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Should the United States Privatize Social Security?

Contents:

Editor Info

  • Benjamin M. Friedman
    () (Harvard University)

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Author Info

  • Henry J. Aaron

    (Brookings Institution)

  • John B. Shoven

    ()
    (Stanford University)

Abstract

The two papers that make up the core of this book address what is perhaps the most fundamental question in the current debate over Social Security: whether to shift, in part or even entirely, from today's pay-as-you-go system to one that is not just funded but also privatized in the sense that individuals would retain control over the investment of their funds and, therefore, personally bear the associated risk. John Shoven argues yes, Henry Aaron no. Theoretical issues such as the likely effects on saving behavior and capital formation figure importantly in this discussion. But so do a broad array of practical considerations such as the expense of fund management and accounting, questions about how the public would regard the fairness of any new system, and the impact of recent developments in the federal budget and the U.S. stock market.

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Bibliographic Info

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This book is provided by The MIT Press in its series MIT Press Books with number 0262011743 and published in 1999.

Volume: 1
Edition: 1
ISBN: 0-262-01174-3
Handle: RePEc:mtp:titles:0262011743

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Web page: http://mitpress.mit.edu

Related research

Keywords: social security; privatization; fund management;

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Cited by:
  1. Jousten, Alain & Pestieau, Pierre, 2001. "Labour Mobility, Redistribution And Pensions Reform In Europe," CEPR Discussion Papers 2792, C.E.P.R. Discussion Papers.
  2. PESTIEAU, Pierre & POSSEN, Uri, 2000. "Macroeconomic implications of switching the social security trust fund towards a greater investment in equities," CORE Discussion Papers 2000035, Université catholique de Louvain, Center for Operations Research and Econometrics (CORE).
  3. Pestieau, Pierre & Possen, Uri M., 2000. "Investing Social Security in the Equity Market. Does it Make a Difference?," National Tax Journal, National Tax Association, vol. 53(n. 1), pages 41-58, March.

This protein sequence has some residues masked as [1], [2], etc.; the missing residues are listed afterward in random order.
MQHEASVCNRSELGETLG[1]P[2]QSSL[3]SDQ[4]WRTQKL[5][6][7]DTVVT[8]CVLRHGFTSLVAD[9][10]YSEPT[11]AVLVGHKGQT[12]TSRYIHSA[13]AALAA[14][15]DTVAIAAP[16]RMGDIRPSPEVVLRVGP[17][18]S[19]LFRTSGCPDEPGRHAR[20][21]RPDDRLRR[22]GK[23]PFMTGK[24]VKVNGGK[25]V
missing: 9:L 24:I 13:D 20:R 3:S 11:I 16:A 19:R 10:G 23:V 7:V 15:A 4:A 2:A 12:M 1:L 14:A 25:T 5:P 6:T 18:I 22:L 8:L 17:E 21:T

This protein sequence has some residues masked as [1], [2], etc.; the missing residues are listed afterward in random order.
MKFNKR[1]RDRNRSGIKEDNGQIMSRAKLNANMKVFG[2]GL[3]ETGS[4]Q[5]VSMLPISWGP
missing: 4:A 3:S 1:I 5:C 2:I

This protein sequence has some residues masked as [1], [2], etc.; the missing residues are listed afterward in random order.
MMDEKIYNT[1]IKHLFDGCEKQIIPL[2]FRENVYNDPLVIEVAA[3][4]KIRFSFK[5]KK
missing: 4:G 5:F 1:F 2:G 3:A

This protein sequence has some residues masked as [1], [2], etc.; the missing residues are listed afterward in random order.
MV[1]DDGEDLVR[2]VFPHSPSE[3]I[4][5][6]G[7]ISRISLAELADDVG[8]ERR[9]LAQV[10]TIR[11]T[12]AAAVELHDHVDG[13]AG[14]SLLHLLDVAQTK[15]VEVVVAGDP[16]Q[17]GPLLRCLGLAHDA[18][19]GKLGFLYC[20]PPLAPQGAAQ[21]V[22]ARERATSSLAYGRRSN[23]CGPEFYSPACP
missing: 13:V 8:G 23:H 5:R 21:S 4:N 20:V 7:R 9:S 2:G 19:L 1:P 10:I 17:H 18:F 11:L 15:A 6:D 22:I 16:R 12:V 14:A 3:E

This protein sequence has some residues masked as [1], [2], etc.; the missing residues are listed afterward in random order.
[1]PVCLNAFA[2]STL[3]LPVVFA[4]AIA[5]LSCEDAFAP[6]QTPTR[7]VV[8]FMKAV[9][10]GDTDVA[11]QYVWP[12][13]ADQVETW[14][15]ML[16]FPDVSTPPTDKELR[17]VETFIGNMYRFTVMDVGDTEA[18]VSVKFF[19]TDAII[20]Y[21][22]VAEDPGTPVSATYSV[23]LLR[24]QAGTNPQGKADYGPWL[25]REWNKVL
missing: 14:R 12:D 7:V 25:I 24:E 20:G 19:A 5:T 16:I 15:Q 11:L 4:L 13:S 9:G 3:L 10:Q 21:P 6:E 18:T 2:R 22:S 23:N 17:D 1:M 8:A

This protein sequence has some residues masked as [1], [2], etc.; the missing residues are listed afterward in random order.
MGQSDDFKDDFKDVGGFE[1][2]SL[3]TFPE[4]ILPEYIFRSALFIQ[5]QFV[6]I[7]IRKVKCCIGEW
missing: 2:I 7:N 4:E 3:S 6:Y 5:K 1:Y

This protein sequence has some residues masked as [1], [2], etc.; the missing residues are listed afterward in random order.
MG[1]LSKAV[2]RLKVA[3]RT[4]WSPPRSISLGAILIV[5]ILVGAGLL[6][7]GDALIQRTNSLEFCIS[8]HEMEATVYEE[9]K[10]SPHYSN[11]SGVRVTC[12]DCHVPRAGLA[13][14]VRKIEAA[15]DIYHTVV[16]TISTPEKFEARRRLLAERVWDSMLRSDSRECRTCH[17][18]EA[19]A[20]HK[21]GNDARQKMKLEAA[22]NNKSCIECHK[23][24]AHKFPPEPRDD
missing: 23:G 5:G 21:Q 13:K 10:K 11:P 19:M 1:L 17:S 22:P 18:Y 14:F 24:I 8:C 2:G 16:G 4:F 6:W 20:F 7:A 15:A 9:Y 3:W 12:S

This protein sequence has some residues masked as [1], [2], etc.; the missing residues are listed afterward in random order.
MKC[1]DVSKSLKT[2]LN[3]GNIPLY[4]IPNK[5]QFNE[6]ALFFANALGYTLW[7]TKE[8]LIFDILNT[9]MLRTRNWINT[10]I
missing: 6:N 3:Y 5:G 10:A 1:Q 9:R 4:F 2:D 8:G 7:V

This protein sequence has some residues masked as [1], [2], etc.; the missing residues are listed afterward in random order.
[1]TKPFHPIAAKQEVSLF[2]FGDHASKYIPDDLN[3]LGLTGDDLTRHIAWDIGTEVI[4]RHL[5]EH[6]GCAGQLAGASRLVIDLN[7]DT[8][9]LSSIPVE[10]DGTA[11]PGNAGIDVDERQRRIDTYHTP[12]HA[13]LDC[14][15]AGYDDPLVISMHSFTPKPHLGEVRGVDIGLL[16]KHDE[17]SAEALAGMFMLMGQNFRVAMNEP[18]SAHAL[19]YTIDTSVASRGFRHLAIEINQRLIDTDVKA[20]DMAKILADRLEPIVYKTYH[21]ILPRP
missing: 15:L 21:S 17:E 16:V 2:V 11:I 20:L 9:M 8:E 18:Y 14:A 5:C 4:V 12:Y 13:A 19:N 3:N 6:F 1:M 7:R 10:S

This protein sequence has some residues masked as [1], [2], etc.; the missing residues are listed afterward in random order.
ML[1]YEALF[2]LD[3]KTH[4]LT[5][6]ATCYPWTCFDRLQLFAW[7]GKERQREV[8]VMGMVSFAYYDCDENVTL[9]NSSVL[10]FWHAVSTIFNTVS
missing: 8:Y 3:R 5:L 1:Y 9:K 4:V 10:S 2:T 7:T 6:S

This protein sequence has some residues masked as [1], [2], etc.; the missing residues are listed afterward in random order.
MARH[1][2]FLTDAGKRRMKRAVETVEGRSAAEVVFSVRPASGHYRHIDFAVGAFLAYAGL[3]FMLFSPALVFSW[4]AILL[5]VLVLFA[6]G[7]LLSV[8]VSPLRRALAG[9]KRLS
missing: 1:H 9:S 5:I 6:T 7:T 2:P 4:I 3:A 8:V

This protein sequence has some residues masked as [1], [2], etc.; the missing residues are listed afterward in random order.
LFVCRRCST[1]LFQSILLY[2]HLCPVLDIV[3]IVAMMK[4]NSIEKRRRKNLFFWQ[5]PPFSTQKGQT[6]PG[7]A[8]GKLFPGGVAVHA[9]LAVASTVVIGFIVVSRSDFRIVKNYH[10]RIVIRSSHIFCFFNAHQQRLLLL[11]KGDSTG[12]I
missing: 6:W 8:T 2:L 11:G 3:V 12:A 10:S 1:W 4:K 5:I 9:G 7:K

4. Sergio Cesaratto, 2002. "The Economics of Pensions: A non-conventional approach," Review of Political Economy, Taylor & Francis Journals, vol. 14(2), pages 149-177.
  5. Helmut Cremer & Pierre Pestieau, 1999. "Coping with the pension crisis: is it a demographic, financial or political problem?," CREPP Working Papers 9907, Centre de Recherche en Economie Publique et de la Population (CREPP) (Research Center on Public and Population Economics) HEC-Management School, University of Liège.
  6. Forum Franco Allemand, 2001. "EU Labour Markets," Working Papers 2001-05, CEPII research center.
  7. Christopher Niggle, 2003. "Globalization, Neoliberalism and the attack on social security," Review of Social Economy, Taylor & Francis Journals, vol. 61(1), pages 51-71.
  8. Bossi, Luca, 2008. "Intergenerational risk shifting through social security and bailout politics," Journal of Economic Dynamics and Control, Elsevier, vol. 32(7), pages 2240-2268, July.
  9. Deutsch-Französisches Wirtschaftspolitisches Forum (Ed.), 2001. "The impact of Eastern enlargement on EU-labour markets. Pensions reform between economic and political problems," ZEI Working Papers B 12-2001, ZEI - Center for European Integration Studies, University of Bonn.
  10. Sergio Cesaratto, 2004. "The controversy over the US Social Security Surplus. A non conventional view," Department of Economics University of Siena 418, Department of Economics, University of Siena.
  11. Sita Nataraj & John B. Shoven, 2003. "Comparing the Risks of Social Security with and without Individual Accounts," American Economic Review, American Economic Association, vol. 93(2), pages 348-353, May.
  12. Gupta Ramesh, . "Pension Reforms in India: Myth, Reality and Policy Choices," IIMA Working Papers WP2002-09-03, Indian Institute of Management Ahmedabad, Research and Publication Department.

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